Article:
46 is responsive to the rotational speed (RPM) of the engine 12 and generates a
speed signal based thereon. An accelerator pedal 48 is a pedal position sensor
50 is sensitive to a position of the accelerator pedal 48. The pedal position
sensor 50 generates a pedal position signal based thereon.

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[0026] Referring now to Figure 2, an exemplary electrical schematic of
the generator 14 and voltage regulator 32 are illustrated. The voltage regulator
includes a control module 60, a transistor 62 and a diode 64. The generator 14
includes a stator having a stator winding 66, a rotor having claw pole halves (not
illustrated) and a field winding 68 and a rectifier 70 having diodes 72. Although
not illustrated, the field windings are enclosed in first and second claw pole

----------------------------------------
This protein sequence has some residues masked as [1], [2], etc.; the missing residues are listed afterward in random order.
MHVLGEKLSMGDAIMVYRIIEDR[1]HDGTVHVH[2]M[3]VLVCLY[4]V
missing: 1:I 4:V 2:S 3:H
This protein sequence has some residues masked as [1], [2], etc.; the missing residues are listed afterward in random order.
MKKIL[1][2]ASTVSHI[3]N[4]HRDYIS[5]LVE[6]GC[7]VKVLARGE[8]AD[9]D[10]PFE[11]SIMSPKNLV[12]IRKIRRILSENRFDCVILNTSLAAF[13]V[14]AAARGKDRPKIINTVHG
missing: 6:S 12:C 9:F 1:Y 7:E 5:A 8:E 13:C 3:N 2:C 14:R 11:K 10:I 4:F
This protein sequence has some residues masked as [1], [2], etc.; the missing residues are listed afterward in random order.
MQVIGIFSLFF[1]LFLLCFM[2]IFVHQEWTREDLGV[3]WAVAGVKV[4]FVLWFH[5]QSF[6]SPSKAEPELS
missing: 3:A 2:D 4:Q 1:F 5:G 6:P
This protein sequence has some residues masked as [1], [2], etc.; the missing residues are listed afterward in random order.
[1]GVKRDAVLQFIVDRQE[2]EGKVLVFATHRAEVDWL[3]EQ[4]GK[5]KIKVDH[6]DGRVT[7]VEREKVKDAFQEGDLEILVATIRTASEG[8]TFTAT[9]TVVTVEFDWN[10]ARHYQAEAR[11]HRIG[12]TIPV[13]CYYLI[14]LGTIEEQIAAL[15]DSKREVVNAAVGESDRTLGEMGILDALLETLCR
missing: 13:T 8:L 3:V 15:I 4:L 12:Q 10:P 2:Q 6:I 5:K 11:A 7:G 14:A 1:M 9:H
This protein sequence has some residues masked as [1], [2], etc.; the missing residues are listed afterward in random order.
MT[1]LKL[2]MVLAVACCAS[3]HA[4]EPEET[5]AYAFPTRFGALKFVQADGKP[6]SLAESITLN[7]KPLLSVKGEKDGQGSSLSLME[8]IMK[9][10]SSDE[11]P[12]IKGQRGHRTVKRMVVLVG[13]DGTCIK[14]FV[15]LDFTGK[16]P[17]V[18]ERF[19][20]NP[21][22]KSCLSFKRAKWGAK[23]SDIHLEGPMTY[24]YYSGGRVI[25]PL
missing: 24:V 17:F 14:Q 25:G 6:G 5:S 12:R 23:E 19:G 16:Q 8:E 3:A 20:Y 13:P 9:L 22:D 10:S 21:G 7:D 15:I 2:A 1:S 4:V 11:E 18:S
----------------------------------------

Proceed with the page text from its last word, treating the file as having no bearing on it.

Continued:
halves, each of which includes a plurality of interleaved tines (e.g., 6 tines per
claw pole half). The rotor is rotatably supported within the stator and is rotatably
driven by the crankshaft 20.
[0027] The voltage regulator 32 is connected to B+ and B- terminals for
both power and voltage sensing. The control module 60 senses the voltage at
B+. If the voltage is too low compared to an internal reference voltage (VREF),
The transistor 62 is turned on to apply a voltage to The field winding 68,
increasing its current. When the transistor is on, the "F" terminal is approximately
0.8V less than the voltage of B+. When the control module 60 senses that the